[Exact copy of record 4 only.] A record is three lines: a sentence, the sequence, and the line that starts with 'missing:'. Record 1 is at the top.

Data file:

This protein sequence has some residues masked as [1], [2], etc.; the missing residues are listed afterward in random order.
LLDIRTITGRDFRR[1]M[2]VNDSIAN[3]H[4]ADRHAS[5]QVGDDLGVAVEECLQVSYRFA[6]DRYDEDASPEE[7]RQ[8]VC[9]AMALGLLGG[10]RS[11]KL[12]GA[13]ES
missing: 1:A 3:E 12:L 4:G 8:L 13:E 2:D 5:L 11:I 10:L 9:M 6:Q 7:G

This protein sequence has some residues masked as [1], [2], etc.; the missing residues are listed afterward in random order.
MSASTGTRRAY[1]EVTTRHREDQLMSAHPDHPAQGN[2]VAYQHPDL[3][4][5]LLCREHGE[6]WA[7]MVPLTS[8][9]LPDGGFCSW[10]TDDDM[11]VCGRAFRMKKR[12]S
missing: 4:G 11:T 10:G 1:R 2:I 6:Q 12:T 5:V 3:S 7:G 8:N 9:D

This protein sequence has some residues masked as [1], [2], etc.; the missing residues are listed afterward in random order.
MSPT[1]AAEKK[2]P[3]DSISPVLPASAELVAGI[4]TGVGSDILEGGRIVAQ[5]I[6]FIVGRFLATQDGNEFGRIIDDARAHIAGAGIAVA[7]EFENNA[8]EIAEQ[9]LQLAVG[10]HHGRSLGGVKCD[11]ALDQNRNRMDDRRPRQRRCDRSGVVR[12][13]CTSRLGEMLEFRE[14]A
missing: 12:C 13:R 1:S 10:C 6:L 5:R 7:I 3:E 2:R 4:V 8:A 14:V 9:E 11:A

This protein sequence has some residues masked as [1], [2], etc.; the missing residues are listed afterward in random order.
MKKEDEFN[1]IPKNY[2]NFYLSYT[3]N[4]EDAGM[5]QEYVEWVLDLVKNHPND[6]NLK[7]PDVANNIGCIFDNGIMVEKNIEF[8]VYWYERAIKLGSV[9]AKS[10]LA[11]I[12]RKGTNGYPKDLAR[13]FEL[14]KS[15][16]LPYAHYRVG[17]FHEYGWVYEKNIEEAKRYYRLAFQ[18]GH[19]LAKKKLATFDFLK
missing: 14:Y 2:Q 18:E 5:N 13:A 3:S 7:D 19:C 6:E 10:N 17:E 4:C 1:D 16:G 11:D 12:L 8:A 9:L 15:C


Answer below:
This protein sequence has some residues masked as [1], [2], etc.; the missing residues are listed afterward in random order.
MKKEDEFN[1]IPKNY[2]NFYLSYT[3]N[4]EDAGM[5]QEYVEWVLDLVKNHPND[6]NLK[7]PDVANNIGCIFDNGIMVEKNIEF[8]VYWYERAIKLGSV[9]AKS[10]LA[11]I[12]RKGTNGYPKDLAR[13]FEL[14]KS[15][16]LPYAHYRVG[17]FHEYGWVYEKNIEEAKRYYRLAFQ[18]GH[19]LAKKKLATFDFLK
missing: 14:Y 2:Q 18:E 5:N 13:A 3:S 7:D 19:C 6:E 10:N 17:E 4:C 1:D 16:G 11:D 12:L 8:A 9:L 15:C